MANILA, Philippines -- The World Bank has extended a $300-million loan for the country to support the country's efforts in creating more jobs and reducing poverty.
Axel van Trotsenburg, World Bank's vice president for East Asia and Pacific
Axel van Trotsenburg, World Bank's vice president for East Asia and Pacific, said his institution remains committed in putting a dent in poverty in the country, especially in Mindanao.
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In a briefing on Friday, van Trotsenburg said he visited communities in Mindanao and highlighted the greater need to increase investments in projects to alleviate poverty in the region.
"We, in the bank, think very firmly that the future and long-term developments will bring long-term benefits to the population. It will bring good chance of education to the children and jobs," van Trotsenburg said.
"So the World Bank will invest in Mindanao as we have already done in the past, scale [that] up, and in that sense contribute to the well-being and development of the region," he continued.
Van Trotsenburg noted one of the sectors that may benefit from World Bank support is the agriculture sector, which employs part of the population in Mindanao.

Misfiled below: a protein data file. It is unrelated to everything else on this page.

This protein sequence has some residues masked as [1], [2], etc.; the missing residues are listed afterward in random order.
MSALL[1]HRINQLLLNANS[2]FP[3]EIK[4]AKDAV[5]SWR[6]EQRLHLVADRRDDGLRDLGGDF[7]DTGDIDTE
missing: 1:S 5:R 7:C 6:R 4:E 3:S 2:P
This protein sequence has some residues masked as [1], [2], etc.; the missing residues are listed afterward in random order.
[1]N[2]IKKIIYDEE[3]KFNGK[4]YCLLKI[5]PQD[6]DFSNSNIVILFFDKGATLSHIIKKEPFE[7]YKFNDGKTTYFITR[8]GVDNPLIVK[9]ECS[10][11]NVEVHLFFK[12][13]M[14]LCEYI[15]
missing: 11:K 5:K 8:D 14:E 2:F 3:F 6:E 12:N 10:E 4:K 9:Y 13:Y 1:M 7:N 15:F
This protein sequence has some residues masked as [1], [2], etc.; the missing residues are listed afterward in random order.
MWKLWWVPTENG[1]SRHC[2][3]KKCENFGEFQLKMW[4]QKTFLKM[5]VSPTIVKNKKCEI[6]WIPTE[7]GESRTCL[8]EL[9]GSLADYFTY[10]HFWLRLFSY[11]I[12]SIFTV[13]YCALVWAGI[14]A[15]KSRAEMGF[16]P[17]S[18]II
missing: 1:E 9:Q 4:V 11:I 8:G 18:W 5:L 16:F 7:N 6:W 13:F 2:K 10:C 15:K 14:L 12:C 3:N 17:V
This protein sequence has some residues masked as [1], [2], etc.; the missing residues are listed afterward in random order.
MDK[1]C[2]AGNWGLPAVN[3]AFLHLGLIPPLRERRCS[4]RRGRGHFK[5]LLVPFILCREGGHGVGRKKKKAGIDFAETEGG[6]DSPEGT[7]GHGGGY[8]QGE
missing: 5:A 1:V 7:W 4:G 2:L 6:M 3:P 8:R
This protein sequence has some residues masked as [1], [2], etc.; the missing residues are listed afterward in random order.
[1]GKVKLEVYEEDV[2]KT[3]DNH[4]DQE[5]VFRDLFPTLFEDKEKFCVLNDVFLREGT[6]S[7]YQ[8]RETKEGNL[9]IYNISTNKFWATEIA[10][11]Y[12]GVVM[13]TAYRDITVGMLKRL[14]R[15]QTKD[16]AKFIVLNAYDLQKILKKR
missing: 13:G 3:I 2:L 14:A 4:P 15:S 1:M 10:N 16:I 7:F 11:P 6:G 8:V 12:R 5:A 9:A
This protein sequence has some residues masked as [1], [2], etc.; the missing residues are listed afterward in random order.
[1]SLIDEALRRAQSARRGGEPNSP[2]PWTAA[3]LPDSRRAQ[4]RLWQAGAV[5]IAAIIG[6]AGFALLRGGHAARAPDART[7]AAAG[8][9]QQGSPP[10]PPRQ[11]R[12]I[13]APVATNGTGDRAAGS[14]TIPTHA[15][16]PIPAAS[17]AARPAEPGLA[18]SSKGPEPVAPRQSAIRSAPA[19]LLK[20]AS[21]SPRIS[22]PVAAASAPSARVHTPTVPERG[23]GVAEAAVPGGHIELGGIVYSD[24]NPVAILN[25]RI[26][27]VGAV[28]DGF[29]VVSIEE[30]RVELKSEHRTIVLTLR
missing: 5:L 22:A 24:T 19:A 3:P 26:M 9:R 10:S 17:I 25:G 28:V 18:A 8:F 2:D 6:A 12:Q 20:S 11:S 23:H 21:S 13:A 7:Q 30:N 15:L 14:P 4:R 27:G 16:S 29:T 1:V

At the same time, van Trotsenburg said he visited communities in Quezon city and noted a big challenge for the government is the big number of informal settlers and providing them with stable houses.
World Bank will be coming up with a new assistance strategy plan for the Philippines mostly geared toward lessening poverty, creating jobs and providing infrastructure in the country.
"The World Bank wants to stay strongly involved in the Philippines, strongly committed. Our strategy will reflect this commitment for the priority areas [such as] poverty reduction," van Trotsenburg said.
Van Trotsenburg noted Asian countries have been "very successful" in fighting poverty but noted the levels of progress in each nation should not be compared with another.
What is important, he said, is the continuing efforts put into decreasing poverty.
The country saw a poverty incidence rate of 27.9% in July 2012, unchanged from 2006 and 2009.
The steady level was despite a faster-than-expected 6.8% economic expansion in 2012.
Van Trotsenburg praised the country's "sound" macroeconomic policies and the increase in investments that have supported the robust economy.